Pulaski in Giles County, Tennessee — The American South (East South Central)
“The Trail Where They Cried”
Artist Gail Bergeron and Pamela Keller, both professors of art at Athens State University, entered the story of the Cherokee removal by their ties to Giles County. Both artists relocated to Giles County by choice. The history of this town became their story, too. They spent eight years researching, fund-raising and designing this sculpture before a metal armature
"Imagine yourself in the place of these travelers, and then educated yourself enough to realize we should never cross these paths again." Gail Bergeron
"Artist used their gifts to interpret experiences held in common among people throughout time, telling the stories of other to help the story live on. We remember that they were here. With this bronze memorial we honor the collective human spirit that strives to become a more just and equitable society." Pamela Keller
Marker series. This marker is included in the Trail of Tears marker series.
Location. 35° 11.731′ N, 87° 1.762′ W. Marker is in Pulaski, Tennessee, in Giles County. Marker is at the intersection of Stadium Street and South Rhodes Street on Stadium Street. Behind the Trail of Tears Interpretive Center. Touch for map. Marker is in this post office area: Pulaski TN 38478, United States of America. Touch for directions.
Other nearby markers. At least 8 other markers are within walking distance of this marker. Trail of Tears (a few steps from this marker); The Benge Route (within shouting distance of this marker); The Trail of Tears Interpretive Center (within shouting The Bell Route (within shouting distance of this marker); Giles County Trail of Tears Memorial (within shouting distance of this marker); Sam Davis Avenue Historic District (about 500 feet away, measured in a direct line); John Adams (about 500 feet away); General John Adams, CSA (about 700 feet away). Touch for a list and map of all markers in Pulaski.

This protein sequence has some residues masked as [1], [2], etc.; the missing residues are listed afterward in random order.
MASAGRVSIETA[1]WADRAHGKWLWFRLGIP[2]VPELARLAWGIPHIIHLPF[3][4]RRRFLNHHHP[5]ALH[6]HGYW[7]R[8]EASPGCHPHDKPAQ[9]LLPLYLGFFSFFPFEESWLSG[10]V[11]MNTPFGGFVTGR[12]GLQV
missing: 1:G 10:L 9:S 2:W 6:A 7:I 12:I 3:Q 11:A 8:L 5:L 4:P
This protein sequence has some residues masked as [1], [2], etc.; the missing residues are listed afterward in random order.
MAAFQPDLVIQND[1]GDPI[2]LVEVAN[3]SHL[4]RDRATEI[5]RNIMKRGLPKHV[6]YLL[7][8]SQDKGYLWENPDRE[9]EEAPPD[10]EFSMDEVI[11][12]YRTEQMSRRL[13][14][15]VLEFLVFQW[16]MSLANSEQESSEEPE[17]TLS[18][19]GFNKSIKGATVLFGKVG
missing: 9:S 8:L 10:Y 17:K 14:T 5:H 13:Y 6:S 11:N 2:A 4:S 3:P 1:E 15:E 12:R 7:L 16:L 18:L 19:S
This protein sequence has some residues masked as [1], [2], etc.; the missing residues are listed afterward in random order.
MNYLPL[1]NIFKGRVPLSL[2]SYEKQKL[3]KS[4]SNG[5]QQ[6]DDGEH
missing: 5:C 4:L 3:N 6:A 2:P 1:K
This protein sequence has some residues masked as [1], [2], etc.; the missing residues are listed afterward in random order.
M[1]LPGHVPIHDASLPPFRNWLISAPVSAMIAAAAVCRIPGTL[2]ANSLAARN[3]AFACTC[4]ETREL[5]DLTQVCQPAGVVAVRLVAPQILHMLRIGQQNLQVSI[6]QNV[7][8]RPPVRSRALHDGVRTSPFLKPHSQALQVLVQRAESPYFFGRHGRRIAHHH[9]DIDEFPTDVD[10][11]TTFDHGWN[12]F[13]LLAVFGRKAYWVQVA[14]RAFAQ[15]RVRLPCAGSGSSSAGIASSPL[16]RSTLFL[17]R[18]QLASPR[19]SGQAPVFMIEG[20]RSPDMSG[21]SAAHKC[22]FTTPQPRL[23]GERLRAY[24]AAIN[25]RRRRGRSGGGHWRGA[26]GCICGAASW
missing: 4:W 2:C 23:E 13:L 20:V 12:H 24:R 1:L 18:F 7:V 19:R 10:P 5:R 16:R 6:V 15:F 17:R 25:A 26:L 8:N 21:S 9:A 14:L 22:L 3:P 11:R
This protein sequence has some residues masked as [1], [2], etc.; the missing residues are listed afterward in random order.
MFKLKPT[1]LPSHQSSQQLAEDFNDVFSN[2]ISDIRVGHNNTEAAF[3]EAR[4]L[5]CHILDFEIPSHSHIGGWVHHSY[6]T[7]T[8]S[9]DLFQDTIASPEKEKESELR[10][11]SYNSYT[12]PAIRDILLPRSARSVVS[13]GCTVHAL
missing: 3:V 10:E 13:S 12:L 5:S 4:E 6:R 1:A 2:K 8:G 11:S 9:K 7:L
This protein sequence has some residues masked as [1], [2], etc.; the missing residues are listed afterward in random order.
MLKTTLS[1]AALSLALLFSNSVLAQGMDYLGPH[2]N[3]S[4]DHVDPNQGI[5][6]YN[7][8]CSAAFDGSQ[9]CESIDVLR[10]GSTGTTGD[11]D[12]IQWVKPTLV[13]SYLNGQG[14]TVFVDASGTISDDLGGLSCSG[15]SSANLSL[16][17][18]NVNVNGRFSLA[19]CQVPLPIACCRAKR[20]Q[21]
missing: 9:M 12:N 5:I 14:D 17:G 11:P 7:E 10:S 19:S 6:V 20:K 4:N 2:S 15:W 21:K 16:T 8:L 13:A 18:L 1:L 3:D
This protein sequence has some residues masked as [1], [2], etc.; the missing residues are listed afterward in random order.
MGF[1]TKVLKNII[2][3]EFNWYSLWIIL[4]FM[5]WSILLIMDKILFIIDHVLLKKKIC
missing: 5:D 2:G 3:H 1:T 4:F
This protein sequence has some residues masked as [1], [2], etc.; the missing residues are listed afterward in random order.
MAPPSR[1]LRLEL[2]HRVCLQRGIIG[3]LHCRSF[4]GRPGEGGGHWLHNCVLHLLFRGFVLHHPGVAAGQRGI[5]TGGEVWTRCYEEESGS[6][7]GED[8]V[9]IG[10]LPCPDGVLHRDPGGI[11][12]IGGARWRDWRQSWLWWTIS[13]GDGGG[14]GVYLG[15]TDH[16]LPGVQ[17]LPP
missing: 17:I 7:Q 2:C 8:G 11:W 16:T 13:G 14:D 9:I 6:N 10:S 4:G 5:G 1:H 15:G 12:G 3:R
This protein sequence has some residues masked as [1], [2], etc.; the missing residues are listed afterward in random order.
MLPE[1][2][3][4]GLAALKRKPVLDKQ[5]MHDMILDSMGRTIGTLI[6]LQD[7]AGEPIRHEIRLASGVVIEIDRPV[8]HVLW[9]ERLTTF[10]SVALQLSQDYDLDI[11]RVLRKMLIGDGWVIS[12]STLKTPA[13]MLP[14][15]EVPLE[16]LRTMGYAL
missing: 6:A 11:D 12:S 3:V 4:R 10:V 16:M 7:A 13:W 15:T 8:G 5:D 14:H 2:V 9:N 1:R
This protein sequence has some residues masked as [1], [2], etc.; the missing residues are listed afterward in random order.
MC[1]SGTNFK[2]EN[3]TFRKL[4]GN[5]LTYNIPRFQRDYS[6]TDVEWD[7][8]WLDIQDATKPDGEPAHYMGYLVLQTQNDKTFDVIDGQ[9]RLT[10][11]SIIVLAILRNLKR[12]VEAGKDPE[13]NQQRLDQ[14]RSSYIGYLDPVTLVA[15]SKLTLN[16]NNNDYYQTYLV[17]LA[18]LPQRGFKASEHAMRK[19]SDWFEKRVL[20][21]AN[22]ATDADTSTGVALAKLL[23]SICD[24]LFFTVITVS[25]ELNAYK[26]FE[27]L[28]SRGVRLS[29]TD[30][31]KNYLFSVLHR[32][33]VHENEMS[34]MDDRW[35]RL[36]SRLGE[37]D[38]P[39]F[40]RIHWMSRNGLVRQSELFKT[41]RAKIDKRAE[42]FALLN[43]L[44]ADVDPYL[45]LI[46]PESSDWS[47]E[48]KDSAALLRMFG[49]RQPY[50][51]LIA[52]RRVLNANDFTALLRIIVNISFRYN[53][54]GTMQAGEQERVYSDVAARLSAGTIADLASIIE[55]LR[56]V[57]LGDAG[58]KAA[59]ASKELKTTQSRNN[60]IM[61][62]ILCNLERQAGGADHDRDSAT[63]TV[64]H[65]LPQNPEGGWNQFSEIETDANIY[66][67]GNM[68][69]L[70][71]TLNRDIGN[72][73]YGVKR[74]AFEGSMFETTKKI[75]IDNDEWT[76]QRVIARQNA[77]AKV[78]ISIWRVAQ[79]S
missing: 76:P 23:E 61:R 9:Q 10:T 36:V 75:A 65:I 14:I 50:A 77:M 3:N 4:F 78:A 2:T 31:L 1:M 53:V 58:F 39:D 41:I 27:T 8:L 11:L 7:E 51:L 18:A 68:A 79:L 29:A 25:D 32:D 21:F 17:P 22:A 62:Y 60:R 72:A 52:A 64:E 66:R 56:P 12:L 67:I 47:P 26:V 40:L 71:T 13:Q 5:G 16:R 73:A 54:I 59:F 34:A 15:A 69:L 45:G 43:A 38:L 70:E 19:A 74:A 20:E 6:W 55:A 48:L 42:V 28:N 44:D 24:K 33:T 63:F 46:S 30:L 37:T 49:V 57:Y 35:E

Categories. • Native Americans • Notable Events • Notable Places •
More. Search the internet for Nunahi-Duna-Dlo-Hily-I.
Credits. This page was last revised on June 16, 2016. This page originally submitted on April 15, 2010, by Sandra Hughes of Killen, Usa. This page has been viewed 1,030 times since then and 24 times this year. Last updated on March 15, 2015, by J. Makali Bruton of Querétaro, Mexico. Photos: 1, 2, 3. submitted on April 15, 2010, by Sandra Hughes of Killen, Usa. • Bill Pfingsten was the editor who published this page.